Munich in one day

How to get to city center from Munich Airport

Munich Airport is about 45 minutes away from the city center by public transportation and about 30 minutes by car and taxi. A Taxi will cost €50-60 and a private transfer slightly more. There are 2 option for public transport:

1. Lufthansa Express Bus: buses leave from 4 stops at the Munich airport every 20 minutes, and the journey takes 25 minutes to Munich Schwabing and 45 minutes to Munich Central Station. A one-way ticket is €11 per person and €17.5 roundtrip. Child aged 5 and under travel free. 6 to 14 years old pay half price. Ticket can be bought online at their website or from the driver.

2. Take the the S-Bahn (the Suburban Railway) train which connects central Munich with the suburb. Both the S1 and S8 offer routes from Munich Airport into the city center that take about 45 minutes. Each one comes every twenty minutes, meaning trains into the city are only ten minutes apart. If your final destination is the Munich Central station, then just hop onto whichever train comes first. Train cost €11.6 and you can buy the ticket at the ticket machine.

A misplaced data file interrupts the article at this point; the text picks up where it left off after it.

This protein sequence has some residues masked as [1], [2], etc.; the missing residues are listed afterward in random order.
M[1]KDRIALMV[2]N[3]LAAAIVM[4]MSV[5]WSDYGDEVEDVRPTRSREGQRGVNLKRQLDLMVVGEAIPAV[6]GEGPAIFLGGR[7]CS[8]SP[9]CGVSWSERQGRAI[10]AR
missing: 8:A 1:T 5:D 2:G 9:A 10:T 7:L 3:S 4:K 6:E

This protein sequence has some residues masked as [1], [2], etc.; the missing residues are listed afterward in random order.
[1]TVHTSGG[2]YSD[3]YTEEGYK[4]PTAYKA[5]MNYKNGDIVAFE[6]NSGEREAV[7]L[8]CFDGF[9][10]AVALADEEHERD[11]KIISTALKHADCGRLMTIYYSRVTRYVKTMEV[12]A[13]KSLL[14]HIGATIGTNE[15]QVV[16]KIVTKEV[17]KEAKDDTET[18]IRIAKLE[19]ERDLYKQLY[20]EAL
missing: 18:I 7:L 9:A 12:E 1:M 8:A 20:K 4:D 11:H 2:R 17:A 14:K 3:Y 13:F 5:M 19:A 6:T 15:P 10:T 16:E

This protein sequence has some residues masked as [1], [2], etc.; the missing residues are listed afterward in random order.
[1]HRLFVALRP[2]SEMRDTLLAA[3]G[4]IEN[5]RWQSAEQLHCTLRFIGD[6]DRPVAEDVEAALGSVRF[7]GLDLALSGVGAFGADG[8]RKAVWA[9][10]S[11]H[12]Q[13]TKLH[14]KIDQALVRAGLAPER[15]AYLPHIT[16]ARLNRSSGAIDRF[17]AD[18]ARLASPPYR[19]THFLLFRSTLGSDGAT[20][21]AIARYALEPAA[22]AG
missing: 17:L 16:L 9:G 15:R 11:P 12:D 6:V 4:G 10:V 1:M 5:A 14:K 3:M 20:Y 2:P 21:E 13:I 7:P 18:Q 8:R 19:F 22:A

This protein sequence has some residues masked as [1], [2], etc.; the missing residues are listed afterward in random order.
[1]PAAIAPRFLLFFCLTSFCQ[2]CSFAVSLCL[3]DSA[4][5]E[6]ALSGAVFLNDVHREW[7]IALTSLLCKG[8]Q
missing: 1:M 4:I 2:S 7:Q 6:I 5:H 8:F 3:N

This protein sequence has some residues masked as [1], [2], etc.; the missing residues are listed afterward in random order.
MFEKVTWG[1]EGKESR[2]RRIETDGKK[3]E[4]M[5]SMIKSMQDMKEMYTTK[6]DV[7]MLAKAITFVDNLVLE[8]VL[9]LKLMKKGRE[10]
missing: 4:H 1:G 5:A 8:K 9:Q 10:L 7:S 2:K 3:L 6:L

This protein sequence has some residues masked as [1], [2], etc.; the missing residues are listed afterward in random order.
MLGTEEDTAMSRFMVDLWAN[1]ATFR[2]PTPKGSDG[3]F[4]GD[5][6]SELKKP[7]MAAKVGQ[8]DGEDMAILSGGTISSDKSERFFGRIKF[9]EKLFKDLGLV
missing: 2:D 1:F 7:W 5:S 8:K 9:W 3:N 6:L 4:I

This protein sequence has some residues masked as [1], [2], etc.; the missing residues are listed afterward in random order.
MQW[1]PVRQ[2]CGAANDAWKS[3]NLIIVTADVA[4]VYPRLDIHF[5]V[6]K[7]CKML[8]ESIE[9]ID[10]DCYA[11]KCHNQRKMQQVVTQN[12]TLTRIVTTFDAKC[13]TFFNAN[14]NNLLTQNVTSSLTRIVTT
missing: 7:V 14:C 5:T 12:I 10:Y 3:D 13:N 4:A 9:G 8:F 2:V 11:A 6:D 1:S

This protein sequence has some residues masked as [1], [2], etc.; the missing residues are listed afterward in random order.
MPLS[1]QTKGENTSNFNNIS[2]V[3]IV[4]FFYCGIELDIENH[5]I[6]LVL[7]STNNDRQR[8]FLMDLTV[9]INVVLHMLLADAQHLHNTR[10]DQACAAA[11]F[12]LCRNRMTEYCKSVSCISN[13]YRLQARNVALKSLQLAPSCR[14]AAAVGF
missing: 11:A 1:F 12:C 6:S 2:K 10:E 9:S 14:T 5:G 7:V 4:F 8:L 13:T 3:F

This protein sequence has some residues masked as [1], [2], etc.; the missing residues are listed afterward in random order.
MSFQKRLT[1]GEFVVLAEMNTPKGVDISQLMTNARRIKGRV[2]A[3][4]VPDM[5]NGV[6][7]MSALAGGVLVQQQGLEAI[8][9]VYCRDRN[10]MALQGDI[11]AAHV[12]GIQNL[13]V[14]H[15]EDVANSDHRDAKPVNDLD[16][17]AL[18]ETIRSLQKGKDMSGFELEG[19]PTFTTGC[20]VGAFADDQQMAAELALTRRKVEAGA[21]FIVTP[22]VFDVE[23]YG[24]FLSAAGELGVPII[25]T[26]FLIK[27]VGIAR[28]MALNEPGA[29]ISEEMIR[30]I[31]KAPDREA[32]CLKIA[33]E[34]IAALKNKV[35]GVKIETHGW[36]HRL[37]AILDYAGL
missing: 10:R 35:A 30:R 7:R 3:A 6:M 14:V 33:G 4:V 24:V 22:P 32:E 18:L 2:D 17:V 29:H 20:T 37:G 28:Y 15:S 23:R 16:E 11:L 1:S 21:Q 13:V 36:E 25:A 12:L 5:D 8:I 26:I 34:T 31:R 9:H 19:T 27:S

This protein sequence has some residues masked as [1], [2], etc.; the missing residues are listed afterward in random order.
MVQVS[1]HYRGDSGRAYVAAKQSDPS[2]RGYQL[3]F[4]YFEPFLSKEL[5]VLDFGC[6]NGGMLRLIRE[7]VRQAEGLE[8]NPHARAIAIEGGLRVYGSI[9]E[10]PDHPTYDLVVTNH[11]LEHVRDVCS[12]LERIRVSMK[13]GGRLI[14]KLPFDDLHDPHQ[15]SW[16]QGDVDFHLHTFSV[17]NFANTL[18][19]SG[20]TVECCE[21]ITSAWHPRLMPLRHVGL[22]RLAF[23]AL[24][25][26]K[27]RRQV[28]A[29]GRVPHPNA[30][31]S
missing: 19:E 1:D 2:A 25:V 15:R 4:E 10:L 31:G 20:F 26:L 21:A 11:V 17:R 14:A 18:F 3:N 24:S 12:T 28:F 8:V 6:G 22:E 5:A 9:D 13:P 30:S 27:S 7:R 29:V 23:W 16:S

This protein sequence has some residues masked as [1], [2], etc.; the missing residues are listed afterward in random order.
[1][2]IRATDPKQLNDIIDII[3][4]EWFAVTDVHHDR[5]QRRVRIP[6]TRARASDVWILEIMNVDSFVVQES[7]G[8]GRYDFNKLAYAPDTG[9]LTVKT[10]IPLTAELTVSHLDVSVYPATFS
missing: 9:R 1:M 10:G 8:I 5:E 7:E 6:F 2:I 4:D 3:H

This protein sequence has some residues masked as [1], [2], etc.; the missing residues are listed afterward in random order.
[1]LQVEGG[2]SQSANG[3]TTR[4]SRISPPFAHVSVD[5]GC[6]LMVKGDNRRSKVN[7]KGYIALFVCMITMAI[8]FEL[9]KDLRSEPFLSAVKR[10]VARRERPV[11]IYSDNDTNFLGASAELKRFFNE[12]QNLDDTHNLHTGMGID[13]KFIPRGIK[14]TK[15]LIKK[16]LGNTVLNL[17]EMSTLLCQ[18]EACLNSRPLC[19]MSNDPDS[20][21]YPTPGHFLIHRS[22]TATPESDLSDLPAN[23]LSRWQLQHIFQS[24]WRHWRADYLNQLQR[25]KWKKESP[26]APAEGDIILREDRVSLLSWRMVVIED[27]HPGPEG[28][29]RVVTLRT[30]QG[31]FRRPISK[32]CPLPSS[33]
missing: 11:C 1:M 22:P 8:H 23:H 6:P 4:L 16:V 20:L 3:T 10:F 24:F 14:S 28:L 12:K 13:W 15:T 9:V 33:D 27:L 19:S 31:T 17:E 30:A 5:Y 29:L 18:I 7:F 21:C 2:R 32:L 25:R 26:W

Our train from Salzburg to Munich was only 1.5 hours so we arrived early in Munich. We were happy to see that the train platform was flat so we didn’t have to lift our suitcases. We are staying in Accor hotel near the train station within walking distance.

How to get around

Munich’s public transport network is efficient and economical. It has a free app that you can use to plan your journeys around the city: MVV-App. Tickets for Munich’s public transport network are the same for every mode of transport. Prices range from €2.90 for a single ticket covering one zone, and from €6.70 for a one-day travel card around the inner city area. A one-way ticket costs €11.60, but you can purchase a one-day travel card for €13.